Learning from Architects

From dog–houses to skyscrapers, the discipline of the building architect has long been a rich source of metaphor for system architects. I don't disagree, indeed in one of my contributions to the 97 Things Every Software Architect Should Know I recommended that software architects should learn from architects of buildings. So, you can imagine that my eye was caught by Matthew Frederick's 101 Things I Learned in Architecture School. This small book contains the eponymous count of hints, tips and tricks from a qualified architect to architecture students.

This is a good resource for those of us who would learn from architects of buildings, as it is advice to would–practitioners from a practitioner and as such relates to what building architects actually do, rather than what someone who isn't a practitioner thinks they must, surely, do. This latter is a common failure mode of software professionals seeking inspiration from other disciplines—all the way back to the very first Software Engineering conferences of the late 1960's, in which an hallucinatory notion of what "engineers" do was foisted upon us. But I digress.

Some of the 101 are very low level and very specific (eg Number 90 "Roll your drawings for transport or storage with the image side facing out"), others are much broader and seem to me to have relevance for any sort of design work.

Number 15 tells us that "A parti is the central idea or concept of a building." Wikipedia tells us that parti is from the French prendre parti "to make a decision". The parti captures, presents and summarises the highest level decision that has been made about the organising principle of an entire building or building project, and examples are given where the parti expresses all that in one, highly abstract, diagram.

A parti sounds to me a lot like a system metaphor.

Number 100 tells us that the parti should have a name, such as "half–eaten donut" or "meeting of strangers". Could the nominal (or de facto [*]) architect of the system that you are working on draw such a diagram? Would it tell anyone anything if they did? Could they name the parti, the very highest level design decision from which the rest of the system design flows?

Number 28 tells us that a good designer isn't afraid to throw away a good idea. Notice: a good idea. An idea can be good and not fit with the parti, in which case it has no place in the design. We are advised to "save [...] good but ill–fitting ideas for another time and project—and with the knowledge that they might not work then, either." When was the last time you (or your team) threw out a good idea?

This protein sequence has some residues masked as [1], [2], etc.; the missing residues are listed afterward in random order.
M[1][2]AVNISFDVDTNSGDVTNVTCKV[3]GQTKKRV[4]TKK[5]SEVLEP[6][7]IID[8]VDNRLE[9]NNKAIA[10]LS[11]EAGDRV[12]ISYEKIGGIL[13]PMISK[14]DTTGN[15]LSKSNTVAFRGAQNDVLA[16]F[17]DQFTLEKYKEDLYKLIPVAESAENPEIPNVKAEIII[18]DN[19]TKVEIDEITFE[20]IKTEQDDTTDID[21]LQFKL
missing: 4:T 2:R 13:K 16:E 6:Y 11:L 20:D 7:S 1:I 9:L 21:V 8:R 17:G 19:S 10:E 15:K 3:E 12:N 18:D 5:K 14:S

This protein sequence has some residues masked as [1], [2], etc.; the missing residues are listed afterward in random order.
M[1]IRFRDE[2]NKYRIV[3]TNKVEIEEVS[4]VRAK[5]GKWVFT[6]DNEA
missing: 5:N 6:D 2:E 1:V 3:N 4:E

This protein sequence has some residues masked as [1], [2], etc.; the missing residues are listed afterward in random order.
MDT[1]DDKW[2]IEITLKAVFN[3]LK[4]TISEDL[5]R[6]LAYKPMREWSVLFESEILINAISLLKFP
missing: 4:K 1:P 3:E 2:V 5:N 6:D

Number 46 tells us to "Create architectural richness through informed simplicity or an interaction of simples rather than through unnecessarily busy agglomerations". Frederick warns particularly against "busying up a project with doodads because it is boring without them; agglomerating many unrelated elements without concern for their unity because they are interesting in themselves." What interesting doodads does your current project have?

One reason to follow the guidance of Number 46 is given in Number 51, which observes that "Beauty is due more to the harmonious relationships among the elements of a composition than to the elements themselves". One achieves this beauty through a design process, or system.

Number 77 cautions that "No design system is or should be perfect. Designers are often hampered by a well–intentioned by erroneous belief that a good design solution is perfectly systematic [...] but nonconforming oddities can be enriching, humanising aspects of your project." 77 also observes that "exceptions to the rule are often more interesting that the rules themselves."

Number 81 notes that "Properly gaining control of the design process tends to feel like one is losing control of the design process" 81 advises that the designer should "accept uncertainty. Recognise as normal the feeling of lostness that attends to much of the process. Don't seek to relieve your anxiety by marrying yourself prematurely to a design solution; design divorces are never pretty" No, they never are.

Number 99 can help. It says "Just do something. [...] don't wait for clarity to arrive before beginning to draw. Drawing is not simply a way of depicting a design solution; it is itself a way of learning about the problem you are trying to solve." I think that much the same can be said for coding. Are the design procedures in your team aligned with these principles?

[*] Even the most self–organised, most cross–functional, most Agile, most collectively–code–owning software development team will have one individual who knows most about (and likely has most influence over) the architecture of the system. You can pretend otherwise, or you can take advantage of it.

No comments: